Visit the All Certifications page at Oracle University to see everything that’s available in Oracle’s enormous certification program. Dozens of items there, primarily under the Applications and Oracle Cloud headings, focus on SCM topics and technologies.

Oracle E-Business Suite Procurement Facts and Figures

 

Beyond the Top Five Supply Chain Certifications

Once you go outside our top five picks, there are still plenty of SCM certification options from which IT pros can choose to pursue their career development and advancement options. SAP, for example, offers three Application (Solution) Consultant SAP SCM credentials: one on Planning & Manufacturing, one on ERP Procurement (Material Management), and one on ERP Order Fulfillment (Sales Order Management). Taken en masse, these three items almost matched the job counts for the Six Sigma Black Belt that finished in last place in our top five, so these credentials have some market presence and heft.

Relative newcomer Kinaxis, which offers multiple certifications for its RapidResponse product, may also be worth a look. Their current credentials cover people who solve business issues using simulations (called Contributors); developers who build and modify RapidResponse resources, such as worksheets, dashboards, and alerts (called Authors); and people who install, configure, and maintain RapidResponse systems users and data (called Administrators). Learn more about their offerings on the company’s Certification Program home page.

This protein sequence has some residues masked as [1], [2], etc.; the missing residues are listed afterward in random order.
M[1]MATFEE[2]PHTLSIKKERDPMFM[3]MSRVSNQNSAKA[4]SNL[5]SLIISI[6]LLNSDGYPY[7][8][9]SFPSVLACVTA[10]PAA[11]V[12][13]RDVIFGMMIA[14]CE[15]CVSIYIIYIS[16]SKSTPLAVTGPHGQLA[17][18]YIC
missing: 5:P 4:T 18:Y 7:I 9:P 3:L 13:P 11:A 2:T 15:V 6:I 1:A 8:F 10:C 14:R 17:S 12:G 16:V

Other SCM certifications are no doubt available in this busy and active marketplace. As always, we suggest that you look at any other player’s program (and business) longevity, the size of their certified population, and the rigor of their certification program (Do they do job task analysis? Psychometrics? Formal item evaluation and screening?) before investing your hard-earned money and precious time into such offerings. But with SCM such a potent force in the workplace, we’re convinced it’s a great focus for a long and interesting IT career.

What Next?

Recent Articles

Leave a Reply

You must be Logged in to post comment.